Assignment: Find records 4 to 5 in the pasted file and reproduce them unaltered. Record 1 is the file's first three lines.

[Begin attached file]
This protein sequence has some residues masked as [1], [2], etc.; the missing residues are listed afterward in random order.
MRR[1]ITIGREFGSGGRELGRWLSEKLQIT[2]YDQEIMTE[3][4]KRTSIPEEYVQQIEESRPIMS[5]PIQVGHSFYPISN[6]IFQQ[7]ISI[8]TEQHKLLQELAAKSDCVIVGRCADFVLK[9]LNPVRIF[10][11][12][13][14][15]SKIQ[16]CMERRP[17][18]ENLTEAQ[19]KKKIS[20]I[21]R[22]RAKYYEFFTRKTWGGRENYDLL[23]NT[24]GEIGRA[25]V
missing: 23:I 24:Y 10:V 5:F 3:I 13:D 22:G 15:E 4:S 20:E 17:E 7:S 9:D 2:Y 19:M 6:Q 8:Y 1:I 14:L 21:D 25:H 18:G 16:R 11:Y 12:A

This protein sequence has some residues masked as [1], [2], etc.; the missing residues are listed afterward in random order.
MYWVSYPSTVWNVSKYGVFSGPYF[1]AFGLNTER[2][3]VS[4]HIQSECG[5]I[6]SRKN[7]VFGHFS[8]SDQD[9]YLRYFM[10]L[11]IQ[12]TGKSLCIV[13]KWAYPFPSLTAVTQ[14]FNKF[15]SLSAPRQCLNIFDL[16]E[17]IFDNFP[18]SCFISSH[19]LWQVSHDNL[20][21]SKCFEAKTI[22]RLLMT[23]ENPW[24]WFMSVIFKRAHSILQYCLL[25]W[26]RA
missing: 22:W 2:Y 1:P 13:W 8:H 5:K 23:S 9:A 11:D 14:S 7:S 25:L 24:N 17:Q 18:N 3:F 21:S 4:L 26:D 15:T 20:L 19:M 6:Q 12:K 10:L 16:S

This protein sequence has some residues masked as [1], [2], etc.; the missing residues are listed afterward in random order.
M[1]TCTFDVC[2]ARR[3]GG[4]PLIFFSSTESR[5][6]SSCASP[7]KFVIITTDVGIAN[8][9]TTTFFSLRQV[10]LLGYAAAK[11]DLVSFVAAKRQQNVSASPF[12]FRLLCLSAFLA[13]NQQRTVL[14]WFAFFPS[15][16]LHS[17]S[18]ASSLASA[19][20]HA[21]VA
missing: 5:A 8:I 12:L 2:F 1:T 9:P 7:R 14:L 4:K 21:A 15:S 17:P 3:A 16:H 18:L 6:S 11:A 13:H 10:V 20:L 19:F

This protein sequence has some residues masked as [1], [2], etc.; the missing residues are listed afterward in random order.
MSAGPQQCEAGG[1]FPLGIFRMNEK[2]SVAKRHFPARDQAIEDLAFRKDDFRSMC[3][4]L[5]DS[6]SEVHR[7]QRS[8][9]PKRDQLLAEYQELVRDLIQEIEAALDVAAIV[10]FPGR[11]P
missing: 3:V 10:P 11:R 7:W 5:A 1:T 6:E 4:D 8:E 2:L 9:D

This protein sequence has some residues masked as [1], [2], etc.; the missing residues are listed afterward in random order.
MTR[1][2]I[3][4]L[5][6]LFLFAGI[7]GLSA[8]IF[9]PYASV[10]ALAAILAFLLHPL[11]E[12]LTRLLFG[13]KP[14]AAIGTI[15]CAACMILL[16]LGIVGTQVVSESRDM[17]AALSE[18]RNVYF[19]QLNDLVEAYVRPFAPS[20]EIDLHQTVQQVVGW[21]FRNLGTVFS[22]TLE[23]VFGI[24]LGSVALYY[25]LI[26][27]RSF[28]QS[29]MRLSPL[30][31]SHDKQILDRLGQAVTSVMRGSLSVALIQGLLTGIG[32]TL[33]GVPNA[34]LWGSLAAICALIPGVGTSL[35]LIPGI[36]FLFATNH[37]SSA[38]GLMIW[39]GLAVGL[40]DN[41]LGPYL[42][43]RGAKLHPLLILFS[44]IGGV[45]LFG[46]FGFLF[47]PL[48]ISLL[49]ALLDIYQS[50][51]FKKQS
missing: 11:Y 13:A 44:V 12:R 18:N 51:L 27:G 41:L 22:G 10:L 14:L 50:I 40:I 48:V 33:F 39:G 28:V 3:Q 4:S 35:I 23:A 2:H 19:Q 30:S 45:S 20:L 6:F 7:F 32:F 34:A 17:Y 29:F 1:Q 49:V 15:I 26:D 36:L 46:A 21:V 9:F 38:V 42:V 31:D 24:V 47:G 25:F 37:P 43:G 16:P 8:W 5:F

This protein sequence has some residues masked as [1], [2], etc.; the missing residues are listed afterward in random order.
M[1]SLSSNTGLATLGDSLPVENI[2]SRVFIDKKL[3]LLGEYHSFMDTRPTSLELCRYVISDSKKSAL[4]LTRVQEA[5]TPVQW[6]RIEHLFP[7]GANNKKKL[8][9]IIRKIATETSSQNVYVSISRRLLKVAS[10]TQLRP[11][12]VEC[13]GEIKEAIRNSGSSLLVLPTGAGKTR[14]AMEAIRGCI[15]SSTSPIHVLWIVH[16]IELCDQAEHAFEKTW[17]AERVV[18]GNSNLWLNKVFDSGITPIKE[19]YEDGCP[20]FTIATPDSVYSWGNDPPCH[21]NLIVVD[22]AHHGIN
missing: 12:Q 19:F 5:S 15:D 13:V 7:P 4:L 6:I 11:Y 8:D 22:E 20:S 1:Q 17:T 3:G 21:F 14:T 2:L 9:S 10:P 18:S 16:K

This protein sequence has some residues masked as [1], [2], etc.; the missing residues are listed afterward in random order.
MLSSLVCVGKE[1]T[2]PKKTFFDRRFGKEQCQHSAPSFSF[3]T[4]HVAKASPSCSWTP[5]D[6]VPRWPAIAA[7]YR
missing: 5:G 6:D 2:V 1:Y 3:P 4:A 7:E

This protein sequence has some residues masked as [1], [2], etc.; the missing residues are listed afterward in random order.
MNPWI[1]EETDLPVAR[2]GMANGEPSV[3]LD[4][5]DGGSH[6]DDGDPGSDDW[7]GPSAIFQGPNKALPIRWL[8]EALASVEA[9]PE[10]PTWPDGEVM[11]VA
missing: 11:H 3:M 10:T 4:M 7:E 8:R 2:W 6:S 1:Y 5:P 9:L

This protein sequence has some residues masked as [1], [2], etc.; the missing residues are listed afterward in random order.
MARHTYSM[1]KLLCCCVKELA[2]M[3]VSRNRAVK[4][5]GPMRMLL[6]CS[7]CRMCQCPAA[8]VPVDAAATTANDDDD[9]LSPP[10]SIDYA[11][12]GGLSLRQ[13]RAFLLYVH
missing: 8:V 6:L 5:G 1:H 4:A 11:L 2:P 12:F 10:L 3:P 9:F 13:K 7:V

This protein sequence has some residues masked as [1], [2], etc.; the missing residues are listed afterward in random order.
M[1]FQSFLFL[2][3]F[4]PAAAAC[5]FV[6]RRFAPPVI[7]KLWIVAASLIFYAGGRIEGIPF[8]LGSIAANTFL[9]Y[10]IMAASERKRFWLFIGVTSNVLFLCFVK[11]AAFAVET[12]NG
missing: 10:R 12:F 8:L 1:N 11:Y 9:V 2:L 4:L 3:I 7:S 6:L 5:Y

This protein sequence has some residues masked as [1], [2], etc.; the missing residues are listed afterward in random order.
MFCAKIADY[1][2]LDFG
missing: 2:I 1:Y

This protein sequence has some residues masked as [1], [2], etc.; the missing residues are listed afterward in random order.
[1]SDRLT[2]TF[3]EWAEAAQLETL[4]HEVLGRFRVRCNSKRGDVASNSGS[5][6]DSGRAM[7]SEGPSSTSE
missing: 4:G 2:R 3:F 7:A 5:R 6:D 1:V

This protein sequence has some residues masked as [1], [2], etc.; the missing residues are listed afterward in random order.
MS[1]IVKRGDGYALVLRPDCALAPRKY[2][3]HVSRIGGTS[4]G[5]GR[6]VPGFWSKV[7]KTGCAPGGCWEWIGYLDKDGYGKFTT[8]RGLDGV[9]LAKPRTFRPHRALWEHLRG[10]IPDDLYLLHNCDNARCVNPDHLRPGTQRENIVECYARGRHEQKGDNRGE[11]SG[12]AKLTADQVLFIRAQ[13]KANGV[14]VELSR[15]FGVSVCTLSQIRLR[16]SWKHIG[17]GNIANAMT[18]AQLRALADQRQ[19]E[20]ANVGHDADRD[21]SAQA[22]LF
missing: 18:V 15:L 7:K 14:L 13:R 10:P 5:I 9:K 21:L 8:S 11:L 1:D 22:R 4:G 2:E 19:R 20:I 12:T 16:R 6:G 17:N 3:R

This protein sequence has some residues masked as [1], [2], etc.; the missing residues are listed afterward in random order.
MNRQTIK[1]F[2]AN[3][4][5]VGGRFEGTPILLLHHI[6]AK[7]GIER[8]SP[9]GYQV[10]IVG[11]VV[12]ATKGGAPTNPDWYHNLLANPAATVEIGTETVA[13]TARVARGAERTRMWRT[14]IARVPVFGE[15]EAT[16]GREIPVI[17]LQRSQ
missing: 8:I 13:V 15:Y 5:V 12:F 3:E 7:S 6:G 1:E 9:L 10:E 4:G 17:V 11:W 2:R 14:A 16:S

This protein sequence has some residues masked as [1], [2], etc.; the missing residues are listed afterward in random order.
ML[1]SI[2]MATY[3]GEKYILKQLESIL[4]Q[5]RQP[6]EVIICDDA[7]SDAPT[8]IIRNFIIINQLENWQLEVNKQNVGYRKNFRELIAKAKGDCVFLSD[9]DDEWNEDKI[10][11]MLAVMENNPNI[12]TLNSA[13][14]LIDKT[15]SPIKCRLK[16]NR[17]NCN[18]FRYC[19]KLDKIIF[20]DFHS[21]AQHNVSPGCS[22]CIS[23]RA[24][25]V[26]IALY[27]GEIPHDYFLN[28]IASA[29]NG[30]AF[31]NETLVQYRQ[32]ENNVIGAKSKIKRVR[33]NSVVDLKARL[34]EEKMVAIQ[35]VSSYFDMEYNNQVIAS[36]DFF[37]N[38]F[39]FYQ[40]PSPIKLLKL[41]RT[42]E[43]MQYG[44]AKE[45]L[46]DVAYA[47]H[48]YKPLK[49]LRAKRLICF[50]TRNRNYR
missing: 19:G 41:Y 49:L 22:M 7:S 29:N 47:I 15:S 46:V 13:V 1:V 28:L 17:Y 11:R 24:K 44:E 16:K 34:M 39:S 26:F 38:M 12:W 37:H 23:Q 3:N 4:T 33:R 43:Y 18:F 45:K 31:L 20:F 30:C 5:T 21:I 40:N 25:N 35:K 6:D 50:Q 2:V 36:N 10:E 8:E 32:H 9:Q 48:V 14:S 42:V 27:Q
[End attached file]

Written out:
This protein sequence has some residues masked as [1], [2], etc.; the missing residues are listed afterward in random order.
MSAGPQQCEAGG[1]FPLGIFRMNEK[2]SVAKRHFPARDQAIEDLAFRKDDFRSMC[3][4]L[5]DS[6]SEVHR[7]QRS[8][9]PKRDQLLAEYQELVRDLIQEIEAALDVAAIV[10]FPGR[11]P
missing: 3:V 10:P 11:R 7:W 5:A 1:T 6:E 4:D 8:E 2:L 9:D

This protein sequence has some residues masked as [1], [2], etc.; the missing residues are listed afterward in random order.
MTR[1][2]I[3][4]L[5][6]LFLFAGI[7]GLSA[8]IF[9]PYASV[10]ALAAILAFLLHPL[11]E[12]LTRLLFG[13]KP[14]AAIGTI[15]CAACMILL[16]LGIVGTQVVSESRDM[17]AALSE[18]RNVYF[19]QLNDLVEAYVRPFAPS[20]EIDLHQTVQQVVGW[21]FRNLGTVFS[22]TLE[23]VFGI[24]LGSVALYY[25]LI[26][27]RSF[28]QS[29]MRLSPL[30][31]SHDKQILDRLGQAVTSVMRGSLSVALIQGLLTGIG[32]TL[33]GVPNA[34]LWGSLAAICALIPGVGTSL[35]LIPGI[36]FLFATNH[37]SSA[38]GLMIW[39]GLAVGL[40]DN[41]LGPYL[42][43]RGAKLHPLLILFS[44]IGGV[45]LFG[46]FGFLF[47]PL[48]ISLL[49]ALLDIYQS[50][51]FKKQS
missing: 11:Y 13:A 44:V 12:R 18:N 51:L 27:G 41:L 22:G 10:L 14:L 50:I 40:I 48:V 33:F 39:G 28:V 3:Q 4:S 35:I 23:A 2:H 19:Q 30:S 45:S 20:L 6:F 7:F 32:F 34:A 17:Y 29:F 1:Q 49:V 15:I 26:D 36:L 46:A 21:V 9:F 38:V 42:V 31:D 24:V 47:G 25:F 37:P 43:G 16:P 8:W 5:F